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As the day draws to a close the group disperses and heads to their respective homes and dinner. The girl walks her bike up the hill with the white-haired girl whose house is in the middle of the incline. Bikes dropping on the sidewalk, the two run up the driveway to the back yard, through a hole in the fence, across the neighbor’s yard into the dainty garden next door. Crouching, crawling across still hot paving stones to the mounds of variegated, scalloped leaves with fingers gingerly reaching trying to grasp the small, sweet, dark red strawberries. Popping as many in their mouths as possible, they stuff pockets while always looking and watching for the old woman. One day, a few summers later, the girls were caught but the old woman invited them to take as many strawberries as they wanted. That was last summer of sneaking the berries. Now mouths and pockets full, the girls race back across the neighbor’s lawn with hearts pounding, down the driveway back to their tangle of bikes.

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Waving goodbye to the friend, the girl pushes her bike up the steep hill past the house where she picked out her kitten-now-cat—a bribe from her parents to go to first grade without a fuss. To her right the narrow island of grass and trees calls to her to step inside its secrets. The woods with so many lost balls and the old woman who kept them. The gray clapboard house peeks over the hill and the girl picks up speed ready for dinner and questions about the day. The father stands in the garden—a small plot of land carved from the lawn—amidst the asparagus going to seed and squash and tomatoes. The girl joins him half-listening to the lessons of gardening and mulching skimming her hands over the tops of the riotous zinnias. Armed with their bounty, the girl and her father enter the kitchen to smells of chicken and rice and butter beans cooking. With the tomatoes sliced and the table set, the girl, her parents and brother settle in for the meal and talk. Later, plates cleared, the girl and her father load the dishwasher. Again the lessons half-heard on the proper way to rinse and load.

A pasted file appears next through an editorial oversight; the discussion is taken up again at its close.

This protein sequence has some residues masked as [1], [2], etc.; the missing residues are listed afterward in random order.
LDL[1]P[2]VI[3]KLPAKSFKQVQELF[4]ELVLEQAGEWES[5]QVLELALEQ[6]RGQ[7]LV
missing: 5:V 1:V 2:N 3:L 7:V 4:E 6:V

tomatoes / Photo by Amy Watson Smith

After the bath, the girl pulls a clean cotton gown over her head. Hair still wet and feet clean and prunish, the girl follows the voices of her parents out into the side yard. Fireflies flicker across the grass. Chasing a few, the girl finds herself at the hammock—the one purchased two summers ago on the island in South Carolina white ropes crisscrossing. Climbing in she pushes off from the ground gliding slowly back and forth, back and forth. Arms supporting her head, the girl looks into the dark sky that peeks between the two huge oak trees counting the stars. A breeze rustles the cotton gown body underneath all clean and scrubbed. Parents’ voices trail off, the girl closes her eyes.

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Photographs by Amy Watson Smith, 2013